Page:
Actions not worth defending
In the letter, “Defending the actions of a rice farmer” (Kaieteur News, 03/11/2010), responding to a letter by a teacher, Parbattie Jawahir, “Is this a case of a person being a law unto himself?” (Kaieteur News, 31/10/2010), Pam Bacchus seems to be very upset that this teacher has put the actions of her father and his employees to the public.
Let me state here that I don’t know either of them, as I’m from a different region. However, I do travel a lot, and I often travel in the same buses with children from Swami School.
I must say that I find these children mostly quiet and courteous, as opposed to some children of other schools.
I even mentioned this to my colleagues and other people around many times. Ms. Bacchus accuses the teacher of “attacking” her father who she knows “nothing” about, whilst threatening to open a “can of worms”. Is this some sort of blackmail to stifle the truth? Ms. Bacchus also claims that, “arrested, forcible imprisonment and extortion are strong words to use.
She even questions the teacher’s intelligence! What she did not say is if these were “wrong” words to use, and did not deny anything the teacher said had happened.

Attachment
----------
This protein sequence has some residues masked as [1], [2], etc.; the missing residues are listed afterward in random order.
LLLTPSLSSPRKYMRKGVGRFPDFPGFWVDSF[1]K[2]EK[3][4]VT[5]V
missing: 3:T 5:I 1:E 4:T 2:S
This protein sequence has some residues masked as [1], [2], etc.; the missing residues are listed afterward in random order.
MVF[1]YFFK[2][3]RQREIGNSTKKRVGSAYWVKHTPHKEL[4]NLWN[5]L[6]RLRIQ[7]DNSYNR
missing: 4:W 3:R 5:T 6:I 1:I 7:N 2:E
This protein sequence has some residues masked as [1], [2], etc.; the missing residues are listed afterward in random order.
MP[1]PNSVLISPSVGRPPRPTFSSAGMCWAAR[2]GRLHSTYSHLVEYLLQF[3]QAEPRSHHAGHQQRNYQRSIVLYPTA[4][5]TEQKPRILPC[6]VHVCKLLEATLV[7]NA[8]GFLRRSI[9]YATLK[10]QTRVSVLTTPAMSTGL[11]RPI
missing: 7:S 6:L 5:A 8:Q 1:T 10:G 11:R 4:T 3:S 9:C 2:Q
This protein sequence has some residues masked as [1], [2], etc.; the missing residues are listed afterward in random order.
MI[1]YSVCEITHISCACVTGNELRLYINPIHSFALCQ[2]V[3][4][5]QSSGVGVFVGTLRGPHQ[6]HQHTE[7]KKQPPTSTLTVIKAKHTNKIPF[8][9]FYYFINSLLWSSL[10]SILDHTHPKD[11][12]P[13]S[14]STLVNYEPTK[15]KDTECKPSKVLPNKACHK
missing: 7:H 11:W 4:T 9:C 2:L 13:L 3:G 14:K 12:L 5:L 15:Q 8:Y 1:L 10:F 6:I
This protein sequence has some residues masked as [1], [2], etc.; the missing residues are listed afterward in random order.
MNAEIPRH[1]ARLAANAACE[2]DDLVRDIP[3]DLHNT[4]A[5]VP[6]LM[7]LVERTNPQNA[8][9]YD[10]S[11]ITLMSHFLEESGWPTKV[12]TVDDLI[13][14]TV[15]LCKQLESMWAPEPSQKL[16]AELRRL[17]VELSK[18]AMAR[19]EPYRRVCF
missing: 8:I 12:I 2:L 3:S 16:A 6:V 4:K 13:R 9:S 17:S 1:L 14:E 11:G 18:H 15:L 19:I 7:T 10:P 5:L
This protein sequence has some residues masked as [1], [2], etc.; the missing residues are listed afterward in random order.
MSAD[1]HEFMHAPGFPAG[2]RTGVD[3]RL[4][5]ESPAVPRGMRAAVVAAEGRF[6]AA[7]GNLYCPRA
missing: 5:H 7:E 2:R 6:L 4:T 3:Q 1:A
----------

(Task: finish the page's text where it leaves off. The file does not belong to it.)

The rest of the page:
Ms. Jawahir stated that one of the boys received several slaps and was threatened with a cutlass.
This is physical abuse/threatening behaviour for which the guilty party should be put before the courts, more so as it was committed against a minor.
Next, she claims that these boys were forcibly taken to the farmer’s house and kept there for several hours; “arrested” was not the correct word: these boys were “abducted” – taken against their will; another matter for the courts.
The teacher also claims that $10,000 was paid before the boys were released – this is definitely extortion, or may even be regarded as ransom! Will someone please call the police? How much dried coconuts/guavas could be bought for that amount of money? Could these boys ever fetch that much?
It is normal practice for schools to send children in their communities to ask for (not steal) little things, which are readily given.
Most certainly all Guyana knows that these boys were not sent to steal guavas, or anything else.
What is disturbing here is the treatment that was meted out to these children and further, someone actually defending such treatment!
The school should stand up for this teacher, who should be commended for bringing such ‘high and mighty’ behaviour out in the open, and have no fear, whatsoever, in that “can of worms”, as she obviously has no part in it.
M. S. Baksh